What are the Work Credit Rules for SSDI Applicants?
To get SSDI benefits, an SSDI applicant needs to have enough work credit. You need to have a job and pay into the system to earn work credits. Every three months or a quarter of the year, you pay FICA taxes and buy social security for yourself.
The amount of tax you need to pay to earn work credit keeps changing with the economy. For the year 2020, it was $1410. To earn a single work credit, you need to have a job that pays you $1410 every quarter.
The maximum work credits you can earn in a year is four, and for that, you need to make $5640 per year as a salary.
Can I Apply for SSDI On My Spouse’s Record if They Are Deceased?
You can apply for SSDI on a deceased spouse’s record in certain circumstances. You can avail of the SSDI benefits of your spouse’s record if you are also disabled.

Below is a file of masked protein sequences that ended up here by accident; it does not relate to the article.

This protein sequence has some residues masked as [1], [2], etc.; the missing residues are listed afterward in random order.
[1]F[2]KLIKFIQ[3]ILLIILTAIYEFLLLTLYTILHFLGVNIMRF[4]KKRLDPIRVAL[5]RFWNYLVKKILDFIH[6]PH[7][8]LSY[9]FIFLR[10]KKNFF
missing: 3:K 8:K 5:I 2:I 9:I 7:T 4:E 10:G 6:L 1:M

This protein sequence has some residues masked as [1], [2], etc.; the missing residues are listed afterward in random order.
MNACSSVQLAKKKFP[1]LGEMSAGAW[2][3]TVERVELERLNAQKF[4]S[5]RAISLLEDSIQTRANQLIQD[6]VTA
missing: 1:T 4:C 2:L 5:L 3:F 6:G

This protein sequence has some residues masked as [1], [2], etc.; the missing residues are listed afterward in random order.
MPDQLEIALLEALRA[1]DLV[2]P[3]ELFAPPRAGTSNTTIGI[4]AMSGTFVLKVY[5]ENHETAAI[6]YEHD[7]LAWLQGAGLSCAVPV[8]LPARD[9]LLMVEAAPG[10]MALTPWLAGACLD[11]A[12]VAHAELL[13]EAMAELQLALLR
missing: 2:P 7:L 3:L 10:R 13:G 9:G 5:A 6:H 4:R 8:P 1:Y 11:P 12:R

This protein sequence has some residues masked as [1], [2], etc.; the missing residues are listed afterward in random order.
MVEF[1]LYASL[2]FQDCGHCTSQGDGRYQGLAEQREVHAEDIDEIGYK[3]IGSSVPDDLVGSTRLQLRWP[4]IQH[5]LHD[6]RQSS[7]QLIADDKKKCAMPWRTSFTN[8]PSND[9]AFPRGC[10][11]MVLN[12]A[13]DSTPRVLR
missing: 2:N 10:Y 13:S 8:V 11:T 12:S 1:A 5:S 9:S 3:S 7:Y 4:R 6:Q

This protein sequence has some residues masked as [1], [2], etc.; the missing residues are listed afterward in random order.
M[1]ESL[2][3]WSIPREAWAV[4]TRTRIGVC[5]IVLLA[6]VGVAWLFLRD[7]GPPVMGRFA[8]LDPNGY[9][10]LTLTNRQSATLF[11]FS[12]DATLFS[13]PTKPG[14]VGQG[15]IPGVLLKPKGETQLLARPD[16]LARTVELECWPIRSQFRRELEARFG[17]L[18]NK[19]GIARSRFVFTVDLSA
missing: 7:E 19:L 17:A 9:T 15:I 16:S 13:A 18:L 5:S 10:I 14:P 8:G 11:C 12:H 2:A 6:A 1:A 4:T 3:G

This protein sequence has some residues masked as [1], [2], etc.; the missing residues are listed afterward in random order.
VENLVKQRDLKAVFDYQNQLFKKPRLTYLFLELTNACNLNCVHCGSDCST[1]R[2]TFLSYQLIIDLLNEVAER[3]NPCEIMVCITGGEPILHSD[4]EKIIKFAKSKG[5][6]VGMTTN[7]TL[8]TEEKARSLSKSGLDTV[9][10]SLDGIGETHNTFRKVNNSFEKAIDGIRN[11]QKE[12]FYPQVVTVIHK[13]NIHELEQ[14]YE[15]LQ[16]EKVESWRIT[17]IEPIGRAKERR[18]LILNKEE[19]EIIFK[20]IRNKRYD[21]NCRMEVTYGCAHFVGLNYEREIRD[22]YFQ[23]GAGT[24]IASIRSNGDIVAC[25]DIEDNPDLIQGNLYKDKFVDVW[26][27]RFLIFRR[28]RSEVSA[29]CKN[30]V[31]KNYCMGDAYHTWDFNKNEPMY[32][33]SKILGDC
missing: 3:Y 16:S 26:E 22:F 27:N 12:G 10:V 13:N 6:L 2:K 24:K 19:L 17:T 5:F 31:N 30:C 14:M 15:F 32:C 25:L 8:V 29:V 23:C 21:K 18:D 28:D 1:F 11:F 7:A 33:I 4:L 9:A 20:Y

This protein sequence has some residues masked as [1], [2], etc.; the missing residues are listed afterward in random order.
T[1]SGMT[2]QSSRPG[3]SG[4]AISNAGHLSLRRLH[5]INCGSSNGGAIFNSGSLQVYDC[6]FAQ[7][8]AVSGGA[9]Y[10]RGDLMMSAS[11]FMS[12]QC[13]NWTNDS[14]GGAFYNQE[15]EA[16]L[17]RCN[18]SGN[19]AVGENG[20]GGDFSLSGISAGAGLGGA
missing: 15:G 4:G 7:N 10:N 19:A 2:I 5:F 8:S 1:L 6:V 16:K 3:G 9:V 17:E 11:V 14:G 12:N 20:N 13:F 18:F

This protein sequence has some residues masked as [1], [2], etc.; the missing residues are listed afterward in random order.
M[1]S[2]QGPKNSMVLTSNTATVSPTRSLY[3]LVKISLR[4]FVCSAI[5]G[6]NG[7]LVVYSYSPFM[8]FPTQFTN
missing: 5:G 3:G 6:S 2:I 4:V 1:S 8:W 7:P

If you were disabled at the time of your spouse’s death or become disabled within seven years of your spouse’s death, you become eligible for the SSDI benefits.
You could avail the survivor benefits if you were married for at least nine months before your spouse’s death. You are also eligible if you are a co-parent of their children, either biologically or through adoption.
Can I Apply for SSDI on a Parent’s Record?
You can apply for SSDI on a parent’s record. However, there are certain conditions that you need to fulfill. According to SSA, a child refers to the biological child, grandchild, or step-child. A child can receive SSDI benefits from a deceased parent if eligible.
To become eligible for the benefits.
- The child must be unmarried.
- The child must be under 18 and 19 if still in high school.
- Or become disabled before the age of 22.
Can Spouses and Children Who Are Not Disabled Get Benefits?
Non-disabled spouses and children can get disability benefits to fulfill the eligibility criteria.